The myth of an impure GOP; the purity mess and Reagan
Two superb articles by Jonah Goldberg of National Review on the state of the GOP, thought they were worth sharing
Its hard for a lot of people, particularly on the right, to recognize that the conservative movements problems are mostly problems of success. But the Republican partys problems are much more recognizable as the problems of failure, including the failure to recognize the limits of that movements success.
American conservatism began as a kind of intellectual hobbyists group with little hope of changing the broader society. Albert Jay Nock, the cape-wearing libertarian intellectual he called himself a philosophical anarchist who inspired a very young William F. Buckley Jr., argued that political change was impossible because the masses were rubes, goons, fools, or sheep, victims of the eternal tendency of the powerful to exploit the powerless.
Buckley, who rightly admired Nock for many things, rightly disagreed on this point. Buckley trusted the people more than the intellectuals. Moreover, as Buckleys friend Richard Weaver said, ideas have consequences, and, consequently, it is possible to rally the public to your cause. It took time. In an age when conservative books make millions, its hard to imagine how difficult it once was to get a right-of-center book published. Henry L. Regnery, the founder of the publishing house that bears his name, started his venture to break the wall of groupthink censorship surrounding the publishing industry. With a few exceptions, Regnery was the only game in town for decades.
Thats hardly the case anymore. While theres a higher bar for conservative authors at mainstream publishers (which remain overwhelmingly liberal), profit tends to trump ideology.
And publishing is a lagging indicator. In cable news, think tanks, talk radio, and, of course, the Internet, conservatives have at least rough parity with, and often superiority to, liberals. Its only in the legacy institutions newspapers, the broadcast networks, and most especially academia and Hollywood that conservatism is still largely frozen out. Nonetheless, conservatism is a mass-market enterprise these days, for good and for ill.
The good is obvious. The ill is less understood. For starters, the movement has an unhealthy share of hucksters eager to make money from stirring rage, paranoia, and an ill-defined sense of betrayal with little concern for the real political success that can come only with persuading the unconverted.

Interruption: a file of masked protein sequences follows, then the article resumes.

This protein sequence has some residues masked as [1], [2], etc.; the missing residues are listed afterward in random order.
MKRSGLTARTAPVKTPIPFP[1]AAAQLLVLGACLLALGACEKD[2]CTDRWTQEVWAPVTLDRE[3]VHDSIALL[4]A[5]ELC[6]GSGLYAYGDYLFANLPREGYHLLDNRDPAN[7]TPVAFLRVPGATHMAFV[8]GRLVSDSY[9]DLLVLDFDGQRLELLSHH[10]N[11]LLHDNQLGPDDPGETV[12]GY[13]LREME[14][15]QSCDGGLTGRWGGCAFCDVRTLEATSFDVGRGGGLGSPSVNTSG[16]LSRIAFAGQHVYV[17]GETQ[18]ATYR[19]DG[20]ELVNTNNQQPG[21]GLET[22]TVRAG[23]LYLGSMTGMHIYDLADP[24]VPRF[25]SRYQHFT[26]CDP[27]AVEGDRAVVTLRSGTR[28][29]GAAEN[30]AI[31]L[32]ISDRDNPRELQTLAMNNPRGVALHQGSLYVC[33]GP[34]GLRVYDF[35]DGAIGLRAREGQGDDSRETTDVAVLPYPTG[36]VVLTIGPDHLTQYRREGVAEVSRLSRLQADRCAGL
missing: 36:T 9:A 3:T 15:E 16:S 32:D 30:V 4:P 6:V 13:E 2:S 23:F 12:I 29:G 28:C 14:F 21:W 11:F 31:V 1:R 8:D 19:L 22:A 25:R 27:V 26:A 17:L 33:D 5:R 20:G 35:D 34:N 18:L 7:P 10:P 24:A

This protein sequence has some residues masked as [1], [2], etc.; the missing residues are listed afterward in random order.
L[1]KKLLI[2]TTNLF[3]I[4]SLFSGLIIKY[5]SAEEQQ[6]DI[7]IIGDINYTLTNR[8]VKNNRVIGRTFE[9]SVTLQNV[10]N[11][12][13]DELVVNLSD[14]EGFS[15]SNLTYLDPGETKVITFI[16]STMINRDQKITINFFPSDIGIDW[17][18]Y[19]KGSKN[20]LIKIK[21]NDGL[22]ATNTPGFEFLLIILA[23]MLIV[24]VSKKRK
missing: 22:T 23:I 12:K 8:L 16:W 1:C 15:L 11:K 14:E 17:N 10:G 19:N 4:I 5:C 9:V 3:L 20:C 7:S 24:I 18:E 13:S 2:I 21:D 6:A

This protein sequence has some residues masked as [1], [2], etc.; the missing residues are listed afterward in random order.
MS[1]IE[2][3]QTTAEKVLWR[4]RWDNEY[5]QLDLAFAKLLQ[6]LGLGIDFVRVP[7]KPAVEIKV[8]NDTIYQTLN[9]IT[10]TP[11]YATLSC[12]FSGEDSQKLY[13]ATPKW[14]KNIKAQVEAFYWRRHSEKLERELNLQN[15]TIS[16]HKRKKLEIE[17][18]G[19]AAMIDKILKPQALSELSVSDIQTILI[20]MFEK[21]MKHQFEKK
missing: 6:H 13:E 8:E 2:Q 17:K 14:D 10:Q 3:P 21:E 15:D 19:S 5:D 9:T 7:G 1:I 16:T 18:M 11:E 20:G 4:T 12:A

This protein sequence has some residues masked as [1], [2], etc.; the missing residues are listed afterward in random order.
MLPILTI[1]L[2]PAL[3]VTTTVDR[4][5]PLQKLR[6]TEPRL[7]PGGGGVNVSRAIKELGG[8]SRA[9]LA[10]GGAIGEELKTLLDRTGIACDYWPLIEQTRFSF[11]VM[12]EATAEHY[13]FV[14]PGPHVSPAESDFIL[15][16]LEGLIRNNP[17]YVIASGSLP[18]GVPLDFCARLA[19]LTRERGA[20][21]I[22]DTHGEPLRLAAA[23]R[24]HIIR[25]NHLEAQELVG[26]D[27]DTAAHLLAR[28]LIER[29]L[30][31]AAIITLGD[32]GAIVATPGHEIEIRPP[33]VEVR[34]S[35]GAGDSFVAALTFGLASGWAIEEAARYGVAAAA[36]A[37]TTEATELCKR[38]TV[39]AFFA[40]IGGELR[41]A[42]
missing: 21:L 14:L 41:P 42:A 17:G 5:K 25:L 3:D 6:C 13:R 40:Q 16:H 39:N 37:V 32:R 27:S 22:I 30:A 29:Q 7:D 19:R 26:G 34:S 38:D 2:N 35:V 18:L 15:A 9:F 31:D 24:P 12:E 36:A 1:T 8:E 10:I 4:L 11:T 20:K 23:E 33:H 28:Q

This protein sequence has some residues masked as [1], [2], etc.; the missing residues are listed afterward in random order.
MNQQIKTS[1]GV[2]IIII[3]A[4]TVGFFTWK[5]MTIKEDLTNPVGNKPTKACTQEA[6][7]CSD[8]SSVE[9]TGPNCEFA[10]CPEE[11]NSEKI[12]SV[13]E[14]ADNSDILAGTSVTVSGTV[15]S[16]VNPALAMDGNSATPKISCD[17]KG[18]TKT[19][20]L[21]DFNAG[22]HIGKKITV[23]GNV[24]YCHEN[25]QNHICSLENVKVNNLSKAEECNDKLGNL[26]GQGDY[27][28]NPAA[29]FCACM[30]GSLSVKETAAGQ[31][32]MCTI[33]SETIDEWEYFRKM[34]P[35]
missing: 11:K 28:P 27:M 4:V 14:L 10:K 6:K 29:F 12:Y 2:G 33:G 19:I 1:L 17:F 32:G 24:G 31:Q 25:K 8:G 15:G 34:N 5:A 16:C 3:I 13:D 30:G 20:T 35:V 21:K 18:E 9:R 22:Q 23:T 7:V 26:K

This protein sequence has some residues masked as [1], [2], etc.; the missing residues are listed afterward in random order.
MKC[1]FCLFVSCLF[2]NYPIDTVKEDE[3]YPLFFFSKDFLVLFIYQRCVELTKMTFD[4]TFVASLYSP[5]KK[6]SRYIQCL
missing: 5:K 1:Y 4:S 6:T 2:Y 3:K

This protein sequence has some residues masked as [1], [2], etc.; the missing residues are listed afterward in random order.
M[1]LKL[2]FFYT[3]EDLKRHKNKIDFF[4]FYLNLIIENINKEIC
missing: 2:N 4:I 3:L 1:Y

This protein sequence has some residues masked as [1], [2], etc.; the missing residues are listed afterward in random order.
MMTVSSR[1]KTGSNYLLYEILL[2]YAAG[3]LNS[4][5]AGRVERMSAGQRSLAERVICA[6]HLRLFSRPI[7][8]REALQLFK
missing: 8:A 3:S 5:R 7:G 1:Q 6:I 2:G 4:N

A conservative journalist or activist can now make a decent living while never once bothering to persuade a liberal. Telling people only what they want to hear has become a vocation. Worse, its possible to be a rank-and-file conservative without once being exposed to a good liberal argument. Many liberals lived in such an ideological cocoon for decades, which is one reason conservatives won so many arguments early on. Having the right emulate that echo chamber helps no one.
Ironically, the institution in which conservatives had their greatest success is the one most besieged by conservatives today: the Republican party. To listen to many grassroots conservatives, the GOP establishment is a cabal of weak-kneed sellouts who regularly light votive candles to a poster of liberal Republican icon Nelson Rockefeller.
This is not only not true, its a destructive myth. The Rockefeller Republicans were purged from the GOP decades ago. Their high-water mark was in 1960, when the Goldwater insurgency was temporarily crushed. Richard Nixon agreed to run on a platform all but dictated by Rockefeller and to tap Rockefellers minion Henry Cabot Lodge as his running mate. When the forebears of todays tea partiers threatened to stay home or bolt the party in 1960, Senator Barry Goldwater proclaimed, Lets grow up, conservatives!
Its still good advice. Its not that the GOP isnt conservative enough, its that it isnt tactically smart or persuasive enough to move the rest of the nation in a more conservative direction. Moreover, thanks in part to the myth that all that stands between conservatives and total victory is a philosophically pure GOP, party leaders suffer from a debilitating lack of trust some of it well earned from the rank and file.